Memorial Day will be commemorated this year with solemn wreath-laying ceremonies, moments of silence, and the playing of "Taps" at National Cemeteries, but those tributes will not be open to the public, the Department of Veterans Affairs (VA) announced Tuesday.
"This year, by necessity, will be different from past Memorial Day observances," said VA Secretary Robert Wilkie. "While the department can’t hold large public ceremonies, VA will still honor Veterans and service members with the solemn dignity and respect they have earned through their service and sacrifice."
Loved ones will still be invited to visit National Cemeteries this Memorial Day, including Fort Rosecrans and Miramar National cemeteries in San Diego, to pay their respects with flags and flowers, as is tradition.
But visitors will be asked to adhere to Centers for Disease Control (CDC) guidelines by keeping social distance and utilizing facemasks. They will need to follow all federal, state, and local regulations while at the cemeteries.
In order to prevent large groups from congregating, the VA does encourage loved ones who traditionally pay their respects on Memorial Day to consider visiting on Saturday or Sunday this year.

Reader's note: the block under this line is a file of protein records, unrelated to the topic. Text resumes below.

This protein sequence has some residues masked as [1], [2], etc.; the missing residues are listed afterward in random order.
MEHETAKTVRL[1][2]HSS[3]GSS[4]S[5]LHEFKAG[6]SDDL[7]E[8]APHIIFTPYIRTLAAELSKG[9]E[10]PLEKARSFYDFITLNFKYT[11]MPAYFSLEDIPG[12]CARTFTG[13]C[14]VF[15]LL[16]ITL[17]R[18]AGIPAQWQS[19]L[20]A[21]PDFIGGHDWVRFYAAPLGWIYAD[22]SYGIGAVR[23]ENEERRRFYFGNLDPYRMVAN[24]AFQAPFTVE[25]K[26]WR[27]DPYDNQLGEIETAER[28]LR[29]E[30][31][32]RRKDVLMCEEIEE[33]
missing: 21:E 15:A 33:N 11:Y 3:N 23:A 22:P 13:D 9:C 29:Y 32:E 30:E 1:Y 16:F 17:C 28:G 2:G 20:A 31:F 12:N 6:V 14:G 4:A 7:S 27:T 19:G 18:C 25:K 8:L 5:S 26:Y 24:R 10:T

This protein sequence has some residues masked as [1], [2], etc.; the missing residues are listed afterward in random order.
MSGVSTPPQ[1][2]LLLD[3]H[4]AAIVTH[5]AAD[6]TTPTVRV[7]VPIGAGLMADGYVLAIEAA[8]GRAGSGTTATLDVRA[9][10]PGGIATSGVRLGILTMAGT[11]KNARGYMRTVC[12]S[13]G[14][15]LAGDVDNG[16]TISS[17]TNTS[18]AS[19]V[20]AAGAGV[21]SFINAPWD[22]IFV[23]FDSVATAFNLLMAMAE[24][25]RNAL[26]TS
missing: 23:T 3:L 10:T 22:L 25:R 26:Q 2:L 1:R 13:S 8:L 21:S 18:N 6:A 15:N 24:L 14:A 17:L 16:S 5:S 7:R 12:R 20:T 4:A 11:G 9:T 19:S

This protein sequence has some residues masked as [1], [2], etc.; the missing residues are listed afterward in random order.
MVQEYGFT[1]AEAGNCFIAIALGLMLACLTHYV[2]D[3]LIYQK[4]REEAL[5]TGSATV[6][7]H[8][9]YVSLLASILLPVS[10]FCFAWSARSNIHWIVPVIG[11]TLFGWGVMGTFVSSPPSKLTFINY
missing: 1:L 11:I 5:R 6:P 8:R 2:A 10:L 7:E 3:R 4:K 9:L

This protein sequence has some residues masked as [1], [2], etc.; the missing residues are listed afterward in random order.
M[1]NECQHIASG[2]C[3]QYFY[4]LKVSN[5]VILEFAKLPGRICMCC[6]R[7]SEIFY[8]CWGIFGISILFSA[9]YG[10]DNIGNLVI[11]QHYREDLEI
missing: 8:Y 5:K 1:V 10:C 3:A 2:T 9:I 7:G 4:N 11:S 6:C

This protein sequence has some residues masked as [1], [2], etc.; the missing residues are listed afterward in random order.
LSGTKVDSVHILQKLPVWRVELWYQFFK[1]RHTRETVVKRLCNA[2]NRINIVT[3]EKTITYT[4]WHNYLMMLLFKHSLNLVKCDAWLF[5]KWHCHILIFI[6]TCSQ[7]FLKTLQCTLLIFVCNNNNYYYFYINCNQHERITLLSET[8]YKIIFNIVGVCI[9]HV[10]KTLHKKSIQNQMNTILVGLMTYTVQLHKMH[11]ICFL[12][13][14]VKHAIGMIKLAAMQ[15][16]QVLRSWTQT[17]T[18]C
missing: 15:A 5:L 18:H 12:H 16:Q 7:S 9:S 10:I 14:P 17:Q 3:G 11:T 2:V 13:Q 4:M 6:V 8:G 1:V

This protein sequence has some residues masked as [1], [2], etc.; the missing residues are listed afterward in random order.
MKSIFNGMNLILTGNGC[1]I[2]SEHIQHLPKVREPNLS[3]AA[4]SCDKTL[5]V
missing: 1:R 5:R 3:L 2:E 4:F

The VA is also limiting staff contact with visitors to ensure the safety of both. That means, though, that staff will not be able to assist in locating gravesites. The Gravesite Locator Kiosk will also be closed for sanitary purposes. So instead, a gravesite locator website will be available through a mobile device. Scannable QR codes will be posted on signs throughout both cemeteries to help link the visitors to that site.
Those who cannot pay tribute to veterans in person were encouraged to utilize the Veterans Legacy Memorial website, which is set to launch of May 14. There, people can pay tribute this Memorial Day to service members and veterans who have made the ultimate sacrifice.
All VA National Cemeteries will be open Memorial Day weekend from dawn to dusk.